As we were traveling to see family, Sam and I were listening to a NPR interview with the author of Lab Girl. She was talking about the difficulty she has had as a woman in a male-dominated profession.
Tom Ashbrook asked if she would thought that she would ever be able to operate in her profession, after the many discoveries and awards she has been given, without gender being an issue. She laughed and laughed again and then responded, “No, I think gender politics will always be an issue.”
And I wondered about our girls. How are we going to raise girls who are resilient and independent? How are we going to teach our girls that they can pursue and succeed in any profession and field they feel passionate about?
My teacher instincts tell me that introducing them to books that question and challenge gender stereotypes is really important. Here are some of the ones we are reading and we read and read with our girls:
Stephanie’s Ponytail is a brilliant book that shows how having your own style despite what other people think about you is empowering and often leads to people following you. It also cautions about the power you have when you are a leader and have people who are looking up to you. Powerful message for independence and responsibility.
Paper Bag Princess falls into the category of fractured fairy tale because while it has the elements of a fairy tale, it changes the roles. The princess is the one who rescues the prince in this story and she does it without batting an eye. The questions and conclusions that have come from our reading this book are certainly worth rereading at every opportunity!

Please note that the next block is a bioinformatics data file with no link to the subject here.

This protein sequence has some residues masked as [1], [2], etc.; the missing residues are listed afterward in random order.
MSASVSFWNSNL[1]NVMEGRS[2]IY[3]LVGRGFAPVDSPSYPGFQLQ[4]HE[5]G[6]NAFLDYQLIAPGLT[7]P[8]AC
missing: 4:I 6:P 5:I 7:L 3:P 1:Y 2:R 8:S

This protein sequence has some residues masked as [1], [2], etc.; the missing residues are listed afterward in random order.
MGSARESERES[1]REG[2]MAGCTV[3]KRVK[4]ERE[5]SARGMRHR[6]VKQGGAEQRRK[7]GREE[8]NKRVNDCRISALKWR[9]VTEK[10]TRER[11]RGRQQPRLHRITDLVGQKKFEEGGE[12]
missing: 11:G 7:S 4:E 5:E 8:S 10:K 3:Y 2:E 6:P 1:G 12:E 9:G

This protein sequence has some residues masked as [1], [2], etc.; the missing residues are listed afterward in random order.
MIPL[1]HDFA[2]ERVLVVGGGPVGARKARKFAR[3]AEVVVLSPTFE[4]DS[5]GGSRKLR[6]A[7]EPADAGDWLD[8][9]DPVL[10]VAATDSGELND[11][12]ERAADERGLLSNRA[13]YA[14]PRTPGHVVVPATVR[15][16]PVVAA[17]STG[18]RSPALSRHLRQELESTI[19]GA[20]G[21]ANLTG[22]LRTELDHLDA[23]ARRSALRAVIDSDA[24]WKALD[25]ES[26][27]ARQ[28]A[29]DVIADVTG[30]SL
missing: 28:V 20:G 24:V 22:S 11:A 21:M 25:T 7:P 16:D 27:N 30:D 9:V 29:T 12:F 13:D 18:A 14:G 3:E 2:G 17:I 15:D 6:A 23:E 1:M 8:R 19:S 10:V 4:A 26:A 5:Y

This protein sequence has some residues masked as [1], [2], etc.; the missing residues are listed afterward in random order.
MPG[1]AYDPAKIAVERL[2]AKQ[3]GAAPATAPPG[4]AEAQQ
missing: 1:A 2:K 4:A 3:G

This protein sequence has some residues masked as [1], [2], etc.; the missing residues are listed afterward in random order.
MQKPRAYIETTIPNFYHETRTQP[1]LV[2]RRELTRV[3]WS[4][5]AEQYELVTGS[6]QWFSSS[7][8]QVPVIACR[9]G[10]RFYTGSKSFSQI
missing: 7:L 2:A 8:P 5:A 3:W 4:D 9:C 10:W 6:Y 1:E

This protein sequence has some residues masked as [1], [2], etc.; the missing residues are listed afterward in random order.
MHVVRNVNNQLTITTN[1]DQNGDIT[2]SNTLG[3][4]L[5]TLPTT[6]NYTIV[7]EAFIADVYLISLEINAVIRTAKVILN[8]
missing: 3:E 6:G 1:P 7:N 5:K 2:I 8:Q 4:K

MH just got this book and she loves it. It is chock full of nonfiction stories of powerful women who were successful. It also included instructions for knot-tying, camping, and other outdoor activities that some would say were for boys. The content area reading strategies she is developing is an added bonus!
The story of a girl who doesn’t judge a giant for just being a giant and who travels to giant country and defeats the giants eating other children? Yes, this is one of our favorites for sure!
This one. Matilda harnesses her powers to help those who have been oppressed by an evil headmistresses while also defying and overcoming her family of origin. Wow, just wow. I need this one as much as my girls!
The hardest aspect of parenting is that you don’t know how your kids will turn out. You can’t be certain that what you hope you are teaching them settles down into their hearts and souls and becomes a very part of who they are, but we can try. We can read them stories with strong female characters who challenge powerful people and beings. We can reread these stories telling them that their style, who they are, is unique and special. We can talk after these stories about how we can use our power and leadership to do good and to be kind to others.
And we can hope that in reading and talking, we too learn these lessons.